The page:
me neither.

I try to explain again what I said :

The image photolab shows briefly (less than 1 second) when dicovering a new raw file is not the same as the jpg from camera when shooting raw + jpg seen in photolab too.

When using other softwares (not demosaicers) and comparing those raw file and jpg file, I see exactly the same image.

So either photolab does not show the embeded jpg when discovering a new raw file (because it should be the same as the jpg from camera), or photolab shows the embeded jpg with an error of color space when discovering a new raw file (the second option is probably the right one).

In my case, with my workflow at least.

In my case the image shown briefly when loading NEW raw is the same as embedded one. If DPL finds the preview in cache, it will probably use that one, which is a product of DPL. I’m not sure about colorspace, as I prefer to stay in sRGB, unless there is a special requirement. The embedded jpg does not have color space information in metadata, unlike the “standalone” one, so if you shot in Adobe RGB, DPL probably will assume sRGB and colors get wrong. You may try something like the following, done for D780:
exiftool -JpgFromRaw -b DSC_5545.NEF > DSC_5545_JpgFromRaw.jpg
exiftool -s DSC_5545_JpgFromRaw.jpg
… (starts with general file info generated by exiftool)
ImageWidth : 6048
ImageHeight : 4024
EncodingProcess : Baseline DCT, Huffman coding
BitsPerSample : 8
ColorComponents : 3
YCbCrSubSampling : YCbCr4:2:2 (2 1)
ImageSize : 6048x4024
Megapixels : 24.3

Note that ColorSpace is not present, although it is present in the NEF file and the “standalone” jpeg generated by the camera:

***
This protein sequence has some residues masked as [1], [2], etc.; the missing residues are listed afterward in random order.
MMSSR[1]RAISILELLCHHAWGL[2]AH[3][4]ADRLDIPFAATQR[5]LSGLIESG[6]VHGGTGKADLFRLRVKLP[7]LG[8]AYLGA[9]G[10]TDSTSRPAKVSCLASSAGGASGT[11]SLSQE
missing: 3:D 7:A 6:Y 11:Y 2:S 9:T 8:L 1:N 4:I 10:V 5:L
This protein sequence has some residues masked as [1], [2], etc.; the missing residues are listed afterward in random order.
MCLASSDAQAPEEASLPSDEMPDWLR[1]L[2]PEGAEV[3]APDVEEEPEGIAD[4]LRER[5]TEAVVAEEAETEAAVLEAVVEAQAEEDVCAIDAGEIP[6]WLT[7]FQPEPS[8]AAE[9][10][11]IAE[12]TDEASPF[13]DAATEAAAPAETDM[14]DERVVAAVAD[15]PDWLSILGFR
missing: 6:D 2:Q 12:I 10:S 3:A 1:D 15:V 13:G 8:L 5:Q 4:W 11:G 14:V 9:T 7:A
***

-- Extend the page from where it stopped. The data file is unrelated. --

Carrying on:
exiftool -ColorSpace DSC_5545.NEF
ColorSpace : sRGB

exiftool -ColorSpace DSC_5545.JPG
ColorSpace : sRGB

This was exactly my thought.
But this embeded jpg is read the right way in viewers I use (no problem with adobe rgb choice in camera).

In my case, it was displayed for a fraction of a second, so I can’t tell.

Same here, but I perceived sometime something I liked, this is why I tried to see it better.

So to see it better I create a virtuel copy from the raw file, so this first view appears and I immedialty select the jpg camera version to compare, before PL has computed its generally too much saturated preview (I find PL good for retaining details, but not good for colors). Then, doing fast enough back and forth selection between those 2 images it is possible to compare.

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Things people don’t realize is, a Raw file has no ‘correct rendering’. Every program will render it differently.

Sometimes they don’t even try to get close (DP is in that category in my opinion). But other raw converters all have their methods , algorithms and look.

There is only one that can match what your camera is doing internally , and that’s the softwareade by your camera manufacturer. NX studio in your case.

So NX studio can match exactly what your camera did I terbally when generating the jpg (when you took the shot).

Now, DP (and other raw processors too sometimes ) will show you the jpg-preview that’s inside the raw file, while the raw file is being loaded and rendered.

You’ll see questions like this (‘it briefly shows something different’, ‘why does the image get worse after loading’, ‘why is the image not the same as on my camera display’, …) for every raw processing software out there.